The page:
Statement by Stewart Jackson MP

Independent Parliamentary Standards Authority v Stewart Jackson MP

“I am pleased to announce that a 16 month ordeal involving the Independent Parliamentary Standards Authority (IPSA) is over.

IPSA claimed in October 2012 that I owed the taxpayer £54,000, as a result of an alleged notional capital gain in respect of my family home in Peterborough, in which I live and have not sold, nor made any profit from, arising out of property valuations undertaken in 2010 and 2012 under the Parliamentary expenses scheme.

In response to demands for repayment, I challenged the application of the Scheme and advised IPSA that I felt the valuations submitted to them by me in good faith, were made based on errors or were negligently made by the surveyor concerned. I submitted alternative valuations and asked for them to be taken into account, making an offer to pay an appropriate sum. This was rejected by IPSA.

Instead they issued proceedings in the High Court against me in May 2013 for the recovery of the £54,000, which generated widespread and sometimes negative media coverage and some reputational damage for me.
Prior to this, I suggested that we refer the dispute to mediation and that a further expert valuation report be produced by me for them to apply the Scheme to.

All proposals were rejected by IPSA.

I contested the valuations submitted because I believed them to be inaccurate and flawed; and at my own expense prepared three further expert valuations to demonstrate my point. Because of the errors in the original valuations, I invoked the Royal Institute of Chartered Surveyors (RICS) complaints process against the original valuer; and RICS subsequently advised me in January 2014 that they had issued a Consent Order against this surveyor as he had breached their professional rules and regulations.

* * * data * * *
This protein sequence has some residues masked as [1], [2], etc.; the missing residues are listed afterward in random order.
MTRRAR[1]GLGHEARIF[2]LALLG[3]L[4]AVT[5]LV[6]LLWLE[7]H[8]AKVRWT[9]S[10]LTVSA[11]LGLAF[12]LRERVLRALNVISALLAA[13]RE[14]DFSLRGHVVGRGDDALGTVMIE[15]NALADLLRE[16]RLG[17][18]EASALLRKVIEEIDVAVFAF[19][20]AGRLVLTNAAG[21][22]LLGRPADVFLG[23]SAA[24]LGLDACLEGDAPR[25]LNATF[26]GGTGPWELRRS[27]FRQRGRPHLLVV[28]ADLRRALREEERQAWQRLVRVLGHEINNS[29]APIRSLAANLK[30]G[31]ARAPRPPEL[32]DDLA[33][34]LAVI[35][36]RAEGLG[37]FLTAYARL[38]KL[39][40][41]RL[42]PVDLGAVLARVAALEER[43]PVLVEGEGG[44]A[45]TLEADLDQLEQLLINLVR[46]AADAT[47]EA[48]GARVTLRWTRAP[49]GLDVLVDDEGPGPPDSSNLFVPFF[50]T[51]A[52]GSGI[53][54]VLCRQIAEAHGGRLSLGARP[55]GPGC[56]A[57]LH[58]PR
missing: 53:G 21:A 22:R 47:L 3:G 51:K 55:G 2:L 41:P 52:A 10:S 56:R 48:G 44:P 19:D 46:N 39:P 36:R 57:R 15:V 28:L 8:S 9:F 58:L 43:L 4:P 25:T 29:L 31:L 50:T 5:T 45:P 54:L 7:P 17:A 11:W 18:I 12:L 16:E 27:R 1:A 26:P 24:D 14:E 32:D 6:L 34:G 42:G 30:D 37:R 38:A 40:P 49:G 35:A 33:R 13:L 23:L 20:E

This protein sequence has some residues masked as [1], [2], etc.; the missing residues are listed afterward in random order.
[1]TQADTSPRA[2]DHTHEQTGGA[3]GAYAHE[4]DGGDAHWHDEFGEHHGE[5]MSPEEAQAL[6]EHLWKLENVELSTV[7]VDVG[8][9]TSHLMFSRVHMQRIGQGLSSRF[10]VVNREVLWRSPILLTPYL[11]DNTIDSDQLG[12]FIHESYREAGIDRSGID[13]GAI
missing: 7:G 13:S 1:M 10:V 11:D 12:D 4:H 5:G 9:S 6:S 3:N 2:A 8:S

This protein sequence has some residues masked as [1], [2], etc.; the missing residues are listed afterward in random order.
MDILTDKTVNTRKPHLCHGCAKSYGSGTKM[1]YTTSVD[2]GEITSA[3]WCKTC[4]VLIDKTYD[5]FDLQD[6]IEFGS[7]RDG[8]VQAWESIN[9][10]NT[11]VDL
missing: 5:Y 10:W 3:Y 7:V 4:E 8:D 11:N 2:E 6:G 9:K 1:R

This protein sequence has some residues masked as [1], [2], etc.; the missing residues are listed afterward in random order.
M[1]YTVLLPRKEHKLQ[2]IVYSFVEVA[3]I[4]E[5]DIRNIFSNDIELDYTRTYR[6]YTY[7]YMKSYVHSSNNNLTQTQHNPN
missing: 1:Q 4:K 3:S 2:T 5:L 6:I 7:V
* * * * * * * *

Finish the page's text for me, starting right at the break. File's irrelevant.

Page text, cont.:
On Friday 21st February 2014, a Tomlin Order was sealed in the High Court, the result of which is that IPSA’s case against me has been stayed.

I am not required to pay any monies back to the taxpayer.

I am not in a position to discuss any further details of the Order or the basis on which the agreement was reached.

It was clear from the outset that this case arose from an error on the part of the original surveyor and a genuine mistake.

The application of commonsense and some compromise on IPSA’s part may have resolved the dispute much more expeditiously and without the cost to the taxpayer of more than £25,000 in legal fees, including retaining the services of a QC and Junior Counsel from Matrix Chambers in drawing up and advising on the High Court papers. This, in my opinion, was legal overkill. It was unnecessary and, as events have proven, totally unjustified.

I am pleased that matter has now been resolved.

I would like to thank my wife Sarah and other family and friends for their stalwart support – as well as my legal representatives and my local Conservative Association – during which has been a very stressful 16 months. I now want to focus on serving my constituents in Peterborough in a diligent and conscientious manner, as I have sought to do over the last nine years in Parliament.”

1st March 2014

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